Friday 30 September 2016

What Motivates you to volunteer?

[This post appeared on Linkedin on 18 October 2016]

A post by Mandy Turner, an Australian Public Servant, fulltime student, volunteer at a variety of associations, and advocate of diversity and inclusion.

Do you volunteer your time, skills, and resources to assist others either in an informal ad hoc way or via a more formalised group or association? Have you stopped to think what motivates you to do so? I volunteer in both informal ad hoc capacities as well as in a more formal framework in associations. I have reflected on why I volunteer and found I do so for several reasons. As part of my reflection I decided to read research journal articles to find out more about volunteering motivators.
According to an article, written over 38 years ago, people volunteer for a psychological pay off. The person expects to receive something in return for contributing as a volunteer (Anderson and Moore, 1978). They may for example expect to develop skills, meet new people, obtain a career advantage, or to feel a sense of self-worth as they have done something to help others.  
Cary and Snyder (1999) found six main functions served by volunteering which equate with the findings of Anderson and Moore (1978). The six functions were listed as values, understanding, enhancement, career, social and protective. A person may volunteer because they feel it is important to help others or to participate in their community. Some volunteers may be motivated to understand more about their community or learn through hands-on experience. Others may volunteer as they feel the work will develop or enhance them as a person and help them to feel better about themselves.  Some people may volunteer as it they feel it will assist them to gain the career or promotion they desire. People may volunteer for social reasons, they may wish to network with people who share common goals or gain new friends. Lastly people may volunteer to help protect themselves by reducing their own negative feelings or to have temporary escape from their own problems (Cary and Snyder, 1999).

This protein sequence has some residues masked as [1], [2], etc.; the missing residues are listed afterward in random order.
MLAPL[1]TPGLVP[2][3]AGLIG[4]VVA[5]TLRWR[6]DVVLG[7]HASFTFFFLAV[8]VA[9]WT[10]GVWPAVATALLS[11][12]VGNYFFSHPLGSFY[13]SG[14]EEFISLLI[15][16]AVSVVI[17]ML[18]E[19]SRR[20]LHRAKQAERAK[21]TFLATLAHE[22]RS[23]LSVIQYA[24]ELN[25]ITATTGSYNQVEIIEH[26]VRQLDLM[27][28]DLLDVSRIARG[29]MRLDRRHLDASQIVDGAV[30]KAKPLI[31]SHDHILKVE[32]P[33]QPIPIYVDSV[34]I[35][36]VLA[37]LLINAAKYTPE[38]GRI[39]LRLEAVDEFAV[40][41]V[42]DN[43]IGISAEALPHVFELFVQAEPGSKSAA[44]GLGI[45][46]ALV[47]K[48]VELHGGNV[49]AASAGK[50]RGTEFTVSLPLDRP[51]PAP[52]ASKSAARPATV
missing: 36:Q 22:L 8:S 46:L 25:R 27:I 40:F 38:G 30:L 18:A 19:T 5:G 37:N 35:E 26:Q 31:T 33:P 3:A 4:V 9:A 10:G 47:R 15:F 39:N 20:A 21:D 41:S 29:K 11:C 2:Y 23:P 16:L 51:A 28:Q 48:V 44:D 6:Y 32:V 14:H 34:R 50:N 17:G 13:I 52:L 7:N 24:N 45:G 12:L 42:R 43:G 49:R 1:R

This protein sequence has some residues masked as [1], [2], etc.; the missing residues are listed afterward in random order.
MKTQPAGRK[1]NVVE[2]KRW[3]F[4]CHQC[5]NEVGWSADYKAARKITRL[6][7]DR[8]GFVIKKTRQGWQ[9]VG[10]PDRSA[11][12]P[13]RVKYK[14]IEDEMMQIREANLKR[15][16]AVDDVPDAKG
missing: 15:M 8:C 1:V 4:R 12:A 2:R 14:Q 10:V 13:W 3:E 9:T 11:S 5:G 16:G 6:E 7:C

More recent research groups these motivations into two main areas, whereby people volunteer because of a symbolic sociological reason and/or a functional psychological reason (Wilson, 2000). A sociologic motivation may inspire people with strong values and beliefs to give their time and resources free to assist others, whereas a functional psychological motivation relates to a person’s psychological needs being met by volunteering.
A study by Thoits and Hewitt (2001) found that volunteering contributes to improved well-being including better self-esteem, psychological health, and happiness. Given the assertions of Anderson and Moore (1978) that people volunteer for a psychological pay off are these factors discussed by Thoits and Hewitt (2001) also motivators to volunteer or are they serendipitous byproducts of volunteering and not part of the initiating motivators?
I volunteer in a variety of areas in an informal manner and also in more formalised positions. I volunteer in areas that I firmly believe in; in associations and for causes that I feel give value to the community. I am motivated by a desire to give back to the community, to use my skills, to meet with like-minded people, and to have fun in doing so! The serendipitous byproduct of volunteering for me is that I have met people who have become friends, I have developed as a person, improved my by default low self esteem and learned new skills. I also have had some amazing opportunities because of being a volunteer that I would not normally have had.
Do your motivations for volunteering equate to any or all of these? Do you have different views on what motivates you to volunteer? What are your experiences with volunteering?
Anderson, J. C., & Moore, L. F. (1978). The motivation to volunteer.Nonprofit and Voluntary Sector Quarterly7(3), 120-129.
Clary, E. G., & Snyder, M. (1999). The motivations to volunteer theoretical and practical considerations. Current directions in psychological science,8(5), 156-159.
Thoits, P. A., & Hewitt, L. N. (2001). Volunteer work and well-being. Journal of health and social behavior, 115-131.
Wilson, J. (2000). Volunteering. Annual Review of Sociology, 26, 215-40.

 This post has been created by Amanda-Jane Turner on behalf of AWSN. 

(c) AWSN 2016